When Did Humans Start Cooking?
Educator Anthony Cosentino holds an MA and a BA in history. He currently teaches social studies and sociology at Woonsocket High School in Rhode Island and is a volunteer firefighter with the Putnam Fire Department in Connecticut. When he is not planning lessons or responding to emergencies in Putnam, Anthony Cosentino enjoys spending time cooking.
Ever wondered when humans started cooking? According to anthropologists, plant and burnt bone ashes found in archeological sites such as the Wonderwerk Cave in South Africa provide evidence that humans began using controlled fire around 1 million years ago. It was not until about 500,000 years ago that Homo erectus, an early human species, could have used fire to prepare food. However, widespread cooking didn’t happen until 250,000 years ago when hearths started appearing in the Middle East and Europe.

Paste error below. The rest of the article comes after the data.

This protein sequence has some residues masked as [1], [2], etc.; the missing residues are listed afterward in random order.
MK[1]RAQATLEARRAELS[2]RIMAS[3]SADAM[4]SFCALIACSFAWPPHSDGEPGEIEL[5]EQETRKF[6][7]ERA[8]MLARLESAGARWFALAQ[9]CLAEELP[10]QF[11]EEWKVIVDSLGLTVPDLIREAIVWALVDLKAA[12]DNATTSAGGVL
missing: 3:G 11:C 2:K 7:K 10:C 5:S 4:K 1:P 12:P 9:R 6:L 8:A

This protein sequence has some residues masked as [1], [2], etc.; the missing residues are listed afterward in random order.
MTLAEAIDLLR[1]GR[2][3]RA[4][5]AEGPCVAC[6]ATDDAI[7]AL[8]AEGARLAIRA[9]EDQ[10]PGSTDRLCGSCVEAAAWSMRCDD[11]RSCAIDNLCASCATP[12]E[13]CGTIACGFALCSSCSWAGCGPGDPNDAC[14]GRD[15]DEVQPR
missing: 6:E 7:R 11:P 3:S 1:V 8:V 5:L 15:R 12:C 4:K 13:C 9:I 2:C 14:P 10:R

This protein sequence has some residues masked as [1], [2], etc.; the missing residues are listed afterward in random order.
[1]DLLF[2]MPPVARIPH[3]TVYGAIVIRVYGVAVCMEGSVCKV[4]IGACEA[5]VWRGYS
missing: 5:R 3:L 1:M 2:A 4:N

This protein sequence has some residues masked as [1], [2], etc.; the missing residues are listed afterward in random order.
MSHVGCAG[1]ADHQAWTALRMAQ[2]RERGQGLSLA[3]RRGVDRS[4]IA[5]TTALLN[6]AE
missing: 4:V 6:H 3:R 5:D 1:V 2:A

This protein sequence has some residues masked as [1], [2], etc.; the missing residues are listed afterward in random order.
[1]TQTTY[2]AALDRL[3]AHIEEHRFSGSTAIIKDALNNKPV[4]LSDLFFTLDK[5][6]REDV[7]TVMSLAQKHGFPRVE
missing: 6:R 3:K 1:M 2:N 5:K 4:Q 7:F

How the Homo erectus came to know they could use fire to cook is still unknown, but researchers suggest early man could have eaten roasted meat after scavenging animals that died in forest fires. After finding it tastier and easier to chew than raw meat, they found a way to roast their prey. Anthropologists have posited that learning to cook fast-tracked human evolution because cooking allowed humans to get more nutrients and calories from food, making them healthier.